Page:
During this time there was not a huge amount of science behind the design trends compared to today, the process was more trial and error. We worked closely with Kevin Ellway from Ellway Aero-Hydrodynamic Design, who is designer of the Exocet Moth and has had a large part to play in development of the Moth class in the UK. ‘I introduced the use of IMCS mast stiffness and flex ratings as an objective method for comparing masts – it comes from windsurfing. It’s not great, but was better than having no standards at all!’ says Ellway. ‘The change from high flex to 0 occurred with the advent of skinny (42mm OD) masts which replaced the 50mm+ diameter masts used on the Bladeriders. Astonishingly, the same sails were used for both types of mast despite the huge difference in flex curve.’

Over time sails tended to move towards less seam shape and more luff curve, and sailors were using multiple sails on the same mast. It was not uncommon for a sailor to turn up to a competition with 1 mast, 4 sails and 2 sets of battens. 

With 8 possible combinations it made picking the right gear difficult. And as we know, the less rig options you have the easier the decision is! These decisions were to be made on top of what foils to use. Your day could be over before you even started the race if the wrong gear was selected!

During this period the Moth fleet was on a massive rig development learning curve and eventually we figured out what was working, what wasn’t working, and the science behind it. With the improvement in materials and more sophisticated design software the schools of thought moved towards each other and resulted in the beginning of the current rigs we see today.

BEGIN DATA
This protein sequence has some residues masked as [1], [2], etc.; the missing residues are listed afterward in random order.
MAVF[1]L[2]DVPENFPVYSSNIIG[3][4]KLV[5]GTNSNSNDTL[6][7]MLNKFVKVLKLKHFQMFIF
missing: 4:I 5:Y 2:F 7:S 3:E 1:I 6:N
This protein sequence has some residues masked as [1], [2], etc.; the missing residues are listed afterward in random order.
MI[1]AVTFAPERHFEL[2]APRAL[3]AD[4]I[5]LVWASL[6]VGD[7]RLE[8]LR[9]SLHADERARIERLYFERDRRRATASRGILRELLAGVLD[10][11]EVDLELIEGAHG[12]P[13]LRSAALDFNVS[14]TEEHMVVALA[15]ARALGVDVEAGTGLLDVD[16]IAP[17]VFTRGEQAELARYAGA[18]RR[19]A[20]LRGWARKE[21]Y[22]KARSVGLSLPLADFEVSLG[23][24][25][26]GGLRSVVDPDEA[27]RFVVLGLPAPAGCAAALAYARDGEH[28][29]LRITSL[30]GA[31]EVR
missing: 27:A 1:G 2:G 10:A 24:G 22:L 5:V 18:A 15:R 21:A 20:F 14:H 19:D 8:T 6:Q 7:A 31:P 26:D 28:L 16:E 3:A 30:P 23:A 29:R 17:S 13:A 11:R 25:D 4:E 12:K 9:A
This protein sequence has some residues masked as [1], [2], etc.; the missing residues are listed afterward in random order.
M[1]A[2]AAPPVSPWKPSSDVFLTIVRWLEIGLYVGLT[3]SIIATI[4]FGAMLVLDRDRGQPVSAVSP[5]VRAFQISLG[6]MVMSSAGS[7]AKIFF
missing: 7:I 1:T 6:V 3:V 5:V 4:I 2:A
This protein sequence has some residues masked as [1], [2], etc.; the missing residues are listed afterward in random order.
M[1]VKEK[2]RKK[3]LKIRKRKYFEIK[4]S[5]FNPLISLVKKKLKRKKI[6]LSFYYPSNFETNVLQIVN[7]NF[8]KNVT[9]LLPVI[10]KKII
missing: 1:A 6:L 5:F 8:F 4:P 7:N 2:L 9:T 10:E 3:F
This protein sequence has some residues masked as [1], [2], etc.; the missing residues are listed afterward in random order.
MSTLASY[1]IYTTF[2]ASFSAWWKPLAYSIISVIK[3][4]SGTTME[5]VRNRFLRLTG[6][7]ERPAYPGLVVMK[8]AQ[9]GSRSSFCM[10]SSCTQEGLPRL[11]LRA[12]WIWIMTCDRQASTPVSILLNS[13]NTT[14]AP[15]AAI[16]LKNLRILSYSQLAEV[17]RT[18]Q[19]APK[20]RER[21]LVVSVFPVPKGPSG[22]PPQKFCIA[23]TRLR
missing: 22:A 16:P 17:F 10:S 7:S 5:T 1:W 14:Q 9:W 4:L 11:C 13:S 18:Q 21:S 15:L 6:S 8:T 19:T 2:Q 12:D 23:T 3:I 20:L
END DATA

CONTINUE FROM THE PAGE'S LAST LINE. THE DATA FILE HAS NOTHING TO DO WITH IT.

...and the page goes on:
2015-2017: The modern 4.5% Flex Curve Era

The move towards a rig with a small flex curve of 4.5% made the most of the even curve mast, yet the softer tip ensured the leech opened first at the head when things got overpowered. The breakthrough for C-Tech came in 2015 at the UK Nationals where Chris Rashley used the brand new C-Tech 15° bent boom and 03 mast and completely dominated the series winning 11 out of 12 races. It was clear the new rig set up was a step forward. 

Ellway comments ‘Chris Rashley and I, in conjunction with Lennon Sails, moved to sails which have more luff round and less seam shape – this came from my CFD work. A consequence of this is that the sails are more mast specific now than they used to be.’

Chris Rashley Racing in 2015 where he dominated the UK Moth Nationals winning 11 out of 12 races - Chris Rashley -  © C-TECH http://www.c-tech.co.nz

As sail membrane materials became stiffer and more stable, so too did the masts. A number of things happened.